BAMAKO, Mali -- Gunmen killed a German man in Mali's most famous city of Timbuktu and seized three men from the Netherlands, South Africa and Sweden, officials and witnesses said, as officials on Saturday ordered a plane to evacuate foreigners from the tourist destination.
The Dutch and Swedish governments confirmed Saturday that their citizens had been taken. A fellow traveler said the other man seized was South African and said she met the German man.
Tour guide Ali Maiga was with the tourists during Friday's attack at a Timbuktu restaurant and gave the same list of nationalities. A witness and an official said gunmen burst into the restaurant, grabbed four tourists dining there and executed one when he refused to climb into their truck.
Officials on Saturday evacuated foreigners from Timbuktu to the capital, said a man who owns a hotel in Bamako where the tourists previously stayed. He asked for anonymity because of the sensitivity of the situation.
Foreign Ministry spokesman Ward Bezemer confirmed that one Dutch man was among those kidnapped.
"In the interests of the people involved, we never comment on these cases," Bezemer told The Associated Press.
The kidnapping comes ahead of an official visit by Mali's president to the Netherlands next week.
Sweden's Foreign Minister Carl Bildt on Saturday confirmed on Twitter that one of those kidnapped was Swedish. He did not mention the nationalities of the others.
Germany's Foreign Ministry said in a Saturday statement that the killed foreigner is "with a high probability a German national" and updated its Mali travel advisory to mention the killing.
South African foreign affairs department spokesman Clayson Monyela said Saturday his government was trying to confirm whether one of those kidnapped was South African.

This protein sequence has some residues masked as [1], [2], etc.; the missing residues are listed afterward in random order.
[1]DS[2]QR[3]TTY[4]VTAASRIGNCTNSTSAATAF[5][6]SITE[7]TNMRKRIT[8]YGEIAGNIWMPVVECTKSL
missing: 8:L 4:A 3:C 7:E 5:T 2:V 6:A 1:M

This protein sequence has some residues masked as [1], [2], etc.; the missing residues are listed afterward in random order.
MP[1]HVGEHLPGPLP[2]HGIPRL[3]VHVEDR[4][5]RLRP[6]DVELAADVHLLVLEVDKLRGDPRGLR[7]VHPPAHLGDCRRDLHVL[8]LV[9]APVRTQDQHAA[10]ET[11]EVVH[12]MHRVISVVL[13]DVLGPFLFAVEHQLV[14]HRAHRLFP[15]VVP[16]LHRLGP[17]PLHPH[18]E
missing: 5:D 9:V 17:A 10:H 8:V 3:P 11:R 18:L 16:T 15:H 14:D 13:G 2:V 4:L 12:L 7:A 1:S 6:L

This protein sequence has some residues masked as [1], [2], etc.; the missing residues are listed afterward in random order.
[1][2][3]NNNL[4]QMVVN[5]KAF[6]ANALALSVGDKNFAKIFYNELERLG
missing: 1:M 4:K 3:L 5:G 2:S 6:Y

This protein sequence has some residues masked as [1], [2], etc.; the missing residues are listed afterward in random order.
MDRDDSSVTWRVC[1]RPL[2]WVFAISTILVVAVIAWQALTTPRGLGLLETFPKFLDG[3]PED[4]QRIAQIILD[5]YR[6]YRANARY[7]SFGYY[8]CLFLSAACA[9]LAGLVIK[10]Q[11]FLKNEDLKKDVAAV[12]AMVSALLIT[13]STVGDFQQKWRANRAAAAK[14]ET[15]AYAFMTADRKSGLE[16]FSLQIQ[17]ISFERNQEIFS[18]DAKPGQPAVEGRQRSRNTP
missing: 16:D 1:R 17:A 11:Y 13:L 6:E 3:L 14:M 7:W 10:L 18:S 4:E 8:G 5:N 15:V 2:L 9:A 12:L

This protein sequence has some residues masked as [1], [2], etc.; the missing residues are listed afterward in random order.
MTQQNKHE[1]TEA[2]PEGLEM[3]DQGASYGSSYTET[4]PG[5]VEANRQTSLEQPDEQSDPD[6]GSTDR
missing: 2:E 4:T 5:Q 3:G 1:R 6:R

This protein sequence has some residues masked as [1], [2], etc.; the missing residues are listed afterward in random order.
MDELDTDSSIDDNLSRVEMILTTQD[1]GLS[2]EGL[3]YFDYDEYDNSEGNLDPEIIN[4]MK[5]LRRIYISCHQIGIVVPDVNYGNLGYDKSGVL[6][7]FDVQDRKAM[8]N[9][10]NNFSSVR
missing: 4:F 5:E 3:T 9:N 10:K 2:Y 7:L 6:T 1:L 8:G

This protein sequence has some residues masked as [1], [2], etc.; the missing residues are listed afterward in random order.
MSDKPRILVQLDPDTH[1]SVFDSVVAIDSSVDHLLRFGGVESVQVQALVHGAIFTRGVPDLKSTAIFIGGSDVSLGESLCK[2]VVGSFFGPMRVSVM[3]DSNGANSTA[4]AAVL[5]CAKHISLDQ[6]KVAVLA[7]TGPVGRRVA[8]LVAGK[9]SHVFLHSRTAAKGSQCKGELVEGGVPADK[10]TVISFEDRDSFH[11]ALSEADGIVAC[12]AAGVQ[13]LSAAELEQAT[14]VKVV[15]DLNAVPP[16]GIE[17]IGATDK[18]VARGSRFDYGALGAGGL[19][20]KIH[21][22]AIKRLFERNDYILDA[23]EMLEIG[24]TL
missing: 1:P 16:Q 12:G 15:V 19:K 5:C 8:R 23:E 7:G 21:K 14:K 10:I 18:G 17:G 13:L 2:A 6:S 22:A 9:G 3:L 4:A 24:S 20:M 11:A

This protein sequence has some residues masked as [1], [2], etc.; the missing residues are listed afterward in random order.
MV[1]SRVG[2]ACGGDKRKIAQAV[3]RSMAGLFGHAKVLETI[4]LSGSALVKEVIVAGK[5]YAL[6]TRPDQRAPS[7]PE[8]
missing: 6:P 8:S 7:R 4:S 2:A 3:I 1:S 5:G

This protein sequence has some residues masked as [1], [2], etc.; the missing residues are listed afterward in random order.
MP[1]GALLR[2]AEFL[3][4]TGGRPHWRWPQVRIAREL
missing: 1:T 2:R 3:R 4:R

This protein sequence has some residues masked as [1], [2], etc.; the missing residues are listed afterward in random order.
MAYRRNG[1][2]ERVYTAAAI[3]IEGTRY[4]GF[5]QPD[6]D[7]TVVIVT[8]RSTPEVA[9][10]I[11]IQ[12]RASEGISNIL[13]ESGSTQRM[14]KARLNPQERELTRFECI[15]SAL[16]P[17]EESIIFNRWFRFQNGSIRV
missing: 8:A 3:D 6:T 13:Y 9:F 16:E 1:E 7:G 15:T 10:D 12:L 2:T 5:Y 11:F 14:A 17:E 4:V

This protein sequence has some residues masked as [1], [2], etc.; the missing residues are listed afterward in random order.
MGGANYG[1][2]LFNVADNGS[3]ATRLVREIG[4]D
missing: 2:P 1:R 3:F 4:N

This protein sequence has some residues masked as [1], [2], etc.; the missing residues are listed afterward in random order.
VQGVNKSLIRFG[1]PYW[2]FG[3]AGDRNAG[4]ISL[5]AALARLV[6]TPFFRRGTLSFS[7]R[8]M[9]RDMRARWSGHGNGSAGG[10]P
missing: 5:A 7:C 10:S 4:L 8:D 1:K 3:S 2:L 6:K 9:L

Canadian tourist Julie-Ann Leblond said she met a group consisting of a South African, a Swede and a Dutch couple in Mali. She said they invited her to join them as they headed to Timbuktu, but she took ill on Wednesday and had to stay behind.
"I was supposed to go there with them," Leblond, a 25-year-old resident of Quebec City, told the Associated Press by phone from Bamako. "I was never so happy to get a cold."
She did not provide the names of the travelers and said the German was traveling separately. She said the group of four met on the road as they were traveling from Europe to Africa.
"They're incredible people, so peaceful, so nice," she said. "That kind of thing cannot just happen to those kind of people. It's crazy."
The European Union's foreign policy chief, Catherine Ashton, also condemned the attack in a statement and said "these incidents show the need to continue and intensify the efforts against insecurity in the Sahel," the desert region stretching from Mauritania to Chad.
"Through its Strategy for Security and Development in the Sahel, the EU is committed to help the Sahel countries in this endeavor," the statement said.
Also Saturday, France's Foreign Ministry expanded the zone that it "strongly advises" French travelers to avoid traveling in Mali, moving the line southward from the Sahel region.
Until a few years ago, Timbuktu was one of the most visited destinations in Africa, but it is now one of the many former tourist hotspots in Mali that have been deemed too dangerous to visit by foreign embassies because of kidnappings by the local chapter of al-Qaida.
Friday's incident comes after two French citizens were grabbed in the middle of the night from their hotel in the Malian town of Hombori on Thursday. French judicial officials have opened a preliminary investigation into their kidnappings.
Neither kidnapping has yet been claimed by al-Qaida in the Islamic Maghreb, or AQIM, whose members have kidnapped and ransomed more than 50 Europeans and Canadians since 2003.
If Friday's kidnapping is by AQIM, it will mark the first time they have taken a hostage inside of Timbuktu's city limits. Thursday's kidnapping would be another first -- the first hostage taking south of the Niger River.
The group's footprint has grown dramatically since 2006, when the Algerian-led cell first joined al-Qaida. Security experts estimate the group has been able to raise around $130 million from ransom payments alone.